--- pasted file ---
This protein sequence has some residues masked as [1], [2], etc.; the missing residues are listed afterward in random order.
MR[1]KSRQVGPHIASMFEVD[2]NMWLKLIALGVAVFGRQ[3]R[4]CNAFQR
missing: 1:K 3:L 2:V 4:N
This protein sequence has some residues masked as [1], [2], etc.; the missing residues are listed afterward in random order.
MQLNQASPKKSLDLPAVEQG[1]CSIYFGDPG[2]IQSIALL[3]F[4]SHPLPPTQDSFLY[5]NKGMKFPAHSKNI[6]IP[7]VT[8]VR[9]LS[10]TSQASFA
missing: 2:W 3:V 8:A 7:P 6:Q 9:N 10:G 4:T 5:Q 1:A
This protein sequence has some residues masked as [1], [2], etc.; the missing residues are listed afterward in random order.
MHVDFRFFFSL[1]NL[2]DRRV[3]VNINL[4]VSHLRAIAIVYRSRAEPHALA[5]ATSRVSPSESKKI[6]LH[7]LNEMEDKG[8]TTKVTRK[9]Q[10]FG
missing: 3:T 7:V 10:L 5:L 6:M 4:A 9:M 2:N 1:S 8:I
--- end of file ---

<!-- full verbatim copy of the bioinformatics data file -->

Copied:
This protein sequence has some residues masked as [1], [2], etc.; the missing residues are listed afterward in random order.
MR[1]KSRQVGPHIASMFEVD[2]NMWLKLIALGVAVFGRQ[3]R[4]CNAFQR
missing: 1:K 3:L 2:V 4:N
This protein sequence has some residues masked as [1], [2], etc.; the missing residues are listed afterward in random order.
MQLNQASPKKSLDLPAVEQG[1]CSIYFGDPG[2]IQSIALL[3]F[4]SHPLPPTQDSFLY[5]NKGMKFPAHSKNI[6]IP[7]VT[8]VR[9]LS[10]TSQASFA
missing: 2:W 3:V 8:A 7:P 6:Q 9:N 10:G 4:T 5:Q 1:A
This protein sequence has some residues masked as [1], [2], etc.; the missing residues are listed afterward in random order.
MHVDFRFFFSL[1]NL[2]DRRV[3]VNINL[4]VSHLRAIAIVYRSRAEPHALA[5]ATSRVSPSESKKI[6]LH[7]LNEMEDKG[8]TTKVTRK[9]Q[10]FG
missing: 3:T 7:V 10:L 5:L 6:M 4:A 9:M 2:N 1:S 8:I